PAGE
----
Spiritual Principle A Day

September 27, 2023

Vigilance and the Path of Recovery

Page 279

"We can get stuck in patterns so quickly. Vigilance is necessary to keep old patterns from resurfacing."

Living Clean, Chapter 2, "Connection to Ourselves"

We used to get utterly stuck, didn't we? We were caught up in impulsive patterns that seemed impossible to interrupt for any length of time. Our first real hope of breaking free from the grip of our disease came when we found NA. When we admitted our powerlessness over our addiction, the possibility of new, stable, productive patterns of behavior became a real possibility.

It's a relief to be off the toxic path of our past, but staying on track with our recovery requires vigilance. It takes practice to break out of destructive patterns and develop new, healthier habits. The good news is that we can now see our disease coming and can usually head off old behaviors before we're in deep trouble. Still, times of intense struggle or humdrum complacency bring thoughts of instant relief to mind. Rather than risk going back to our old ways, we sometimes find new distractions disguised as recovery. "I quickly found new bad behaviors to give me that same rush, even ones that seemed helpful on the surface. One minute I'm taking on a service commitment, or maybe two, and the next I'm completely obsessed, ignoring my family and other responsibilities." The member continued, "Practicing vigilance is serious business. It reminds me that there's danger out there and in my head."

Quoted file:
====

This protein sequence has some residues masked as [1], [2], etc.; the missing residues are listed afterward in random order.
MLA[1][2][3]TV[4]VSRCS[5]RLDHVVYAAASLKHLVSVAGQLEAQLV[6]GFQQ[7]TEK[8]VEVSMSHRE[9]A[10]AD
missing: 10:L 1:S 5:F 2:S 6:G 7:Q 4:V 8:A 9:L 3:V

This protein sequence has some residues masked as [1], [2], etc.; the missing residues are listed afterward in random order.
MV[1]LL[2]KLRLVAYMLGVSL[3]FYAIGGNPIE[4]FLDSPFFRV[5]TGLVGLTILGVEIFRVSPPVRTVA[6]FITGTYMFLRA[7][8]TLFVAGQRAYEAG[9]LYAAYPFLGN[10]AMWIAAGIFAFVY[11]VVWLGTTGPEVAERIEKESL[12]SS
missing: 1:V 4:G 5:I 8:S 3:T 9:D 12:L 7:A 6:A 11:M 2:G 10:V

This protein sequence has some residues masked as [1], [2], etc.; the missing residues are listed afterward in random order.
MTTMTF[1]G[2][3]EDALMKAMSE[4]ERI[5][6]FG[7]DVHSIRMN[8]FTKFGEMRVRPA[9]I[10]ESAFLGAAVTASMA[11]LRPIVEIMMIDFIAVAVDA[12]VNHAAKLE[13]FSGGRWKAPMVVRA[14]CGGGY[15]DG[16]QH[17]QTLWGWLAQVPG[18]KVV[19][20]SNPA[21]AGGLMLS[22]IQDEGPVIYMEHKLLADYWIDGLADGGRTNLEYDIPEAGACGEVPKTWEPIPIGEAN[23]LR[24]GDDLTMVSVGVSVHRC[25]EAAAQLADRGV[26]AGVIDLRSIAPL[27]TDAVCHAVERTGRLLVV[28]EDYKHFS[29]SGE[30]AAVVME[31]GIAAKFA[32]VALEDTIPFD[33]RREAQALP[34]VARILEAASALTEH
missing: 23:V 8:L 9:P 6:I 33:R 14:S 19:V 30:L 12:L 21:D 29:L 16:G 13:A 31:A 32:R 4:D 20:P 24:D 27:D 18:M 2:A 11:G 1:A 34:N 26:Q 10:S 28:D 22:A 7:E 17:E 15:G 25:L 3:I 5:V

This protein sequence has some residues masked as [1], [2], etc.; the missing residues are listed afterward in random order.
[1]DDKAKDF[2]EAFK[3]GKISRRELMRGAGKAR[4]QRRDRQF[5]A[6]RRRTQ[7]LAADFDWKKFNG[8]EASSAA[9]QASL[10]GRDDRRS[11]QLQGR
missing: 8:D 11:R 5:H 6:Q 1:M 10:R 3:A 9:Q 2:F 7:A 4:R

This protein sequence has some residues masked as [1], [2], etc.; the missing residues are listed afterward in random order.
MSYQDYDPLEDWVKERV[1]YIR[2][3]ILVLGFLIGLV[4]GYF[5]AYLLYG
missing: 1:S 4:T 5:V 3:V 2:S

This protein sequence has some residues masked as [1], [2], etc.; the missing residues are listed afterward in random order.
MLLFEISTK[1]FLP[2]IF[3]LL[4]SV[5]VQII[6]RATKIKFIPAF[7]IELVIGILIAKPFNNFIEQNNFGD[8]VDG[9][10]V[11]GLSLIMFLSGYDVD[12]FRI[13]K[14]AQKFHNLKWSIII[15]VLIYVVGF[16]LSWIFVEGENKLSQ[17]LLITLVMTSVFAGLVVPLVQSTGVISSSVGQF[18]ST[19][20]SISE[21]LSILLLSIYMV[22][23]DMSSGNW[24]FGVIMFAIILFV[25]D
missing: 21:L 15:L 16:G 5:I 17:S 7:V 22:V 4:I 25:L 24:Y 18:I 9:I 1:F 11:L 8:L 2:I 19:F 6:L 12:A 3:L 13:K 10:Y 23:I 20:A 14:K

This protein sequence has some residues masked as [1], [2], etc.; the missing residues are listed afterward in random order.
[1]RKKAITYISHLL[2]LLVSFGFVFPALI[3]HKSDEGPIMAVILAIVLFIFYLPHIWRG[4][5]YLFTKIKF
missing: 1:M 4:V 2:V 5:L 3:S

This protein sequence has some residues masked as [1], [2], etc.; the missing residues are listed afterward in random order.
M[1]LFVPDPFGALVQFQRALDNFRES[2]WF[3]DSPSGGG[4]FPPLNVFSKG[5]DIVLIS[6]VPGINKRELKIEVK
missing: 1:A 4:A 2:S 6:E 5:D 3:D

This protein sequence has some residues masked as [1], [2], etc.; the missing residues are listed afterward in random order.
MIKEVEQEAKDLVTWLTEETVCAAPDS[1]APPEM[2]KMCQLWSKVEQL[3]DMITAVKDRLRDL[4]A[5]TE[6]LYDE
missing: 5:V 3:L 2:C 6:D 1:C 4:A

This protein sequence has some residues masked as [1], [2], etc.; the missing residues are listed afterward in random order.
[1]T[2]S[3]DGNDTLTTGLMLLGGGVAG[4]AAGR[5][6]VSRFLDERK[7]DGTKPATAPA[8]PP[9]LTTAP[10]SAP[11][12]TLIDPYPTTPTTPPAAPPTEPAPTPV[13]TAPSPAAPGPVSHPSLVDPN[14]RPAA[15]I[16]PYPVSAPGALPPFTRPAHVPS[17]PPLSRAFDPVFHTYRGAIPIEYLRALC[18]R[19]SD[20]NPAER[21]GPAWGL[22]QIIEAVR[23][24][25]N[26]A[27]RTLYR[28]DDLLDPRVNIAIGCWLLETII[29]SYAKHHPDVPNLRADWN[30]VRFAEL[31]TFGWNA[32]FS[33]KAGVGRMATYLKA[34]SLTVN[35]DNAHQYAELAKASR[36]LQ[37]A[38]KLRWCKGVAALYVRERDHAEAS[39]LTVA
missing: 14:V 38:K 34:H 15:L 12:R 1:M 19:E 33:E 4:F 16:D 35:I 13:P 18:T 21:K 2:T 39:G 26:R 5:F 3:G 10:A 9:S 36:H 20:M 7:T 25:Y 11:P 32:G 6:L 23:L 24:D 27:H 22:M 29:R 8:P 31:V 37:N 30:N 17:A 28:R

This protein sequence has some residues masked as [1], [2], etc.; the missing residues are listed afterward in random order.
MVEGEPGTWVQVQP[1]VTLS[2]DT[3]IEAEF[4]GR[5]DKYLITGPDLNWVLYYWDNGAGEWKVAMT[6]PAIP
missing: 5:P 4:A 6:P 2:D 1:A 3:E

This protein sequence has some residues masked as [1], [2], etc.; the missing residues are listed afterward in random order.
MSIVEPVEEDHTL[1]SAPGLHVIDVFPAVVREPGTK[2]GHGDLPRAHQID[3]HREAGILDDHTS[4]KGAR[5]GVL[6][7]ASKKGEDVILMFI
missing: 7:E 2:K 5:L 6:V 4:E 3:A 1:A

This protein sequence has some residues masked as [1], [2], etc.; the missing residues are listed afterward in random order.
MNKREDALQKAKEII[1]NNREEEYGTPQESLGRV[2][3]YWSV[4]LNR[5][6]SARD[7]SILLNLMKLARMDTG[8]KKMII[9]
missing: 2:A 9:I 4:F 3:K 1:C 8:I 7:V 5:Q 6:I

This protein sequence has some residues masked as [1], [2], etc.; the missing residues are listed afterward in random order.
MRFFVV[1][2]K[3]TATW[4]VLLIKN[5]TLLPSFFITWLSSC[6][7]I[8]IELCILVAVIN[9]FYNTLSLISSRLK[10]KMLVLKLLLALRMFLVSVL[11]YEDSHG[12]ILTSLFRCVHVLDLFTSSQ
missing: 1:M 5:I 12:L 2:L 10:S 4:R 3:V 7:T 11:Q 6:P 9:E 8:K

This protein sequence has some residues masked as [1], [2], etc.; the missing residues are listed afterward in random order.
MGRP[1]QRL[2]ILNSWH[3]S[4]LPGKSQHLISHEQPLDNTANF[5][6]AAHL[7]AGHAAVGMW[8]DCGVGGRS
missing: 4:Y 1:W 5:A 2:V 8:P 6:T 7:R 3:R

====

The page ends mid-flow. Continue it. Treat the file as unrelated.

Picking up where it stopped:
How do we stay vigilant? Sharing what's going on with us is crucial. We learn to be vulnerable and open to suggestions. No matter what Step we're officially on, we can do a spot-check inventory and talk about it with a friend or our sponsor. We can branch out in our approach to working a program: talk to more newcomers, end a commitment without re-upping on the same committee, or take on a new challenge. Or hit our lit—work the Traditions in Guiding Principles or reflect on these entries every day.

As with much of recovery, we don't practice vigilance alone. Often, it's NA members we're close to who notice—before we do—that we are veering off into the wilderness. It's a fellow member's keen, protective eye and each other's wisdom that help us keep what we have and give us courage to walk down a different path. We create new patterns. Again.

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Vigilance keeps me on guard, on track, and free. I will examine my choices, open up to another addict, and be open to suggestions that can keep old patterns from becoming new problems.

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